Local Christmas tree farms welcome seasonal customers
By Janice Steinhagen - Staff Writer
Region - posted Wed., Nov. 30, 2011
Far from the volatile crowds at the mall, another kind of business was gearing up for Black Friday, the post-Thanksgiving shopping frenzy. Only shoppers here wouldn’t find glaring lights, shoving crowds and long lines of beeping cash registers. Instead, they found fresh, pine-scented country air, a walk through rows of trees, and maybe a complimentary cup of hot chocolate at the end.
Local Christmas tree farms opened for business on Friday, Nov. 25, welcoming families who were searching for the perfect tree. While some farms offer pre-cut trees, most simply arm customers with a cross-cut saw and let them roam the grounds to find the Christmas tree that’s right for them.
“It was surprisingly busy yesterday,” said Ron Olsen of Olsen’s Tree farm in Voluntown, on the first Saturday of his season. He said he expected his busiest weekend to be the weekend two weeks prior to Christmas.
Since Christmas falls on a Sunday this year, Olsen said he’s still on the fence about whether to open during that last weekend. It depends to some extent on how many trees are sold prior to that weekend. “‘Come early,’ I tell them,” he said of his customers.
The Griswold/Voluntown/Preston area is rich in small tree farms, in part because of the now-defunct Connecticut State Forest Nursery on Sheldon Road in Voluntown. The nursery once supplied inexpensive seedlings in quantity to tree farmers throughout the area and actively promoted the establishment of small tree farms.
“Most everybody from the state of Connecticut got their seedlings from Pachaug state nursery,” said Richard Geer, president of Geer Tree Farm in Griswold. “The program the state had was really nice.”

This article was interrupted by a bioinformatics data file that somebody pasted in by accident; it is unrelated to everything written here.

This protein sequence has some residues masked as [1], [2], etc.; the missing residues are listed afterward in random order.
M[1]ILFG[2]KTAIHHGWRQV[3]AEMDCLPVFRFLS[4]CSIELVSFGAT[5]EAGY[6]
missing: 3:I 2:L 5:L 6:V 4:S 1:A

When the state forest nursery closed in 2004, growers were forced to look further afield for seedlings - as far away as Maine or Pennsylvania, Geer said. “Most of ours come from West Virginia,” he said.
Geer said that his family planted its first Christmas trees in 1978 and began harvesting them about 1986. With 100 acres of trees and annual retail sales of between 3,000 and 4,000 Christmas trees a year, the Geer family operation is a large one, selling fresh-cut trees at its roadside site on Route 138, along with cut-your-own trees.
The Olsens also started their retail business in the 1970s. Ron Olsen said that his father, John, planted his first trees in the 1960s and employed the whole family in maintaining the tree farm. “I worked here from childhood. My father would pay me 25 cents an hour, and my sister would help me plant,” he said.
Phil Yurechko said that his family’s tree farm on Bitgood Road in Griswold dates back even farther, to the early 1950s. It, too, is a family affair, with a gift shop stocked by family members. “Dad [Phil, Sr.] makes all the wreaths, my wife [Lucy] makes the kissing balls,” he said. The shop also sells handmade ornaments designed by Yurechko’s sister, Carol.
Many farms offer perks to enhance the down-home, cut-your-own-tree experience. Olsen’s offers hot chocolate and an animated, singing deer-head “trophy” to charm children. Yurechko’s serves hot cider for its weekend customers, even hosting groups for a “tailgate party.” Geer’s offers wagon rides and pizza for visitors.
“A lot of people are switching back from artificial trees,” said Geer. “We try to make it an experience where hopefully they’ll have a good time.”
Local tree farms include:
Griswold: Geer Tree Farm, 852 Voluntown Road; Pine Road Tree Farm, 58 Pine Road; Yurechko’s Tree Farm, 88 Bitgood Road.
Preston: Maple Lane Farms, 57 Northwest Corner Road; Oakwood Farm, 16 Pendleton Hill Road.
Voluntown: Hartikka’s Tree Farm, Shetucket Turnpike; Olsen’s Tree Farm, 319 Ekonk Hill Road.